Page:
Mary Daisy Dinkle is a chubby, eight-year old girl from Australia who is neglected by her parents and has no friends. She then finds a pen pal named Max Jerry Horovitz who is an atheist, obese, mentally ill, loner living in New York City. For a twenty-year span, the two write letters and send each other things as they answer each others questions involving the issues in life.
Of all the themes director Adam Elliot could have gone with for "Mary and Max", he chose life and all the issues that come with it. "Mary and Max" is a extremely unique animated film that treats itself as it was live action. The characters are awesomely designed with realistic issues. When they're stressed, you feel stressed. When they're sad, you feel depressed. Many emotions and sparks fly in the film. I did not cry but I felt that someone has grabbing my heart with a tight grip.
Its a claymation film with very strong, mature PG-13 themes. The animation was gnarly. Almost every prop in this was designed with clay and I am very proud at the animators. I've mentioned how strong the themes are and the animation and design of the characters don't seem to go along with that. However, the films makes us deal with that. I would've given this film 100% if it was live action but the animation aspect is still quite beautiful. I tend to be put off by narration in films but that is what "Mary and Max" was built upon and Adam Elliot made it tolerable and interesting.
The voice acting was phenomenal. Whoever voiced Young Mary in the beginning did a fantastic job. Toni Collette was awesome as older Mary. This is the second film I've seen with her, the first being "The Sixth Sense", and my first ever with Phillip Seymour Hoffman. He was excellent as Max added much, much emotion into the terribly troubled character. The narrator, who sounded like Geoffery Rush, was very good. Maybe the best narrator (who is not a chatacter) that I've seen in any film.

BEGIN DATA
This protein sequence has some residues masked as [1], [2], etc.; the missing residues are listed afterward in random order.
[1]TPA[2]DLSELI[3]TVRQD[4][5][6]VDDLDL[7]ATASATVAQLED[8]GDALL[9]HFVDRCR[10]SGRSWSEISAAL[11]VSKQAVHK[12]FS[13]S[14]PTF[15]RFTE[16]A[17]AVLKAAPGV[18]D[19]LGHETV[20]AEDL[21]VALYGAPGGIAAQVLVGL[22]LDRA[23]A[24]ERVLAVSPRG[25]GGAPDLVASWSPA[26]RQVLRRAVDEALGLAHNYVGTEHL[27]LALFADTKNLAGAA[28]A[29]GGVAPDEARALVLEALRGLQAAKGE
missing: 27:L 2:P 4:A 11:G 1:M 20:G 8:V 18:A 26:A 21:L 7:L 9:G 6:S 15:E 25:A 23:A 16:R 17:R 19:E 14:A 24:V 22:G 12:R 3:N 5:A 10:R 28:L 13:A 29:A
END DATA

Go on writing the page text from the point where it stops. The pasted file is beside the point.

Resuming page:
The film has well crafted opening credits that give us an a very good look at part of the film's setting. Once the narration kicks in, it adds very funny lines and unexpected, and some vulgar, humor. Once the character's issues kick in, the movie takes a very different direction to a emotional romp. Elliot knows how to make a scene more intense as it progresses. For example, the acclaimed "Que Sera?" sequence. My. Jaw. Dropped.
It is no way intended for children and that probably is the best thing about it. "Mary and Max" is a top-notch film that gives us an excellent look at life and its issues. If you are currently down in the dumps, get your butt up and rent this movie. It'll probably make you more depressed but make you appreciate your life more and make you so grateful that you neither Mary nor Max. I wonder if this is really based on a true story as it said at the start of the film. This is a film that is 100% guaranteed to stay in your memory. You need to see this. I urge you to. Big Oscar snub, I'm talking about right here. Well, I gotta go. I need to go watch the latest episode of "The Noblets". Thanks for reading and leave clean comments below.
"The stars made more sense."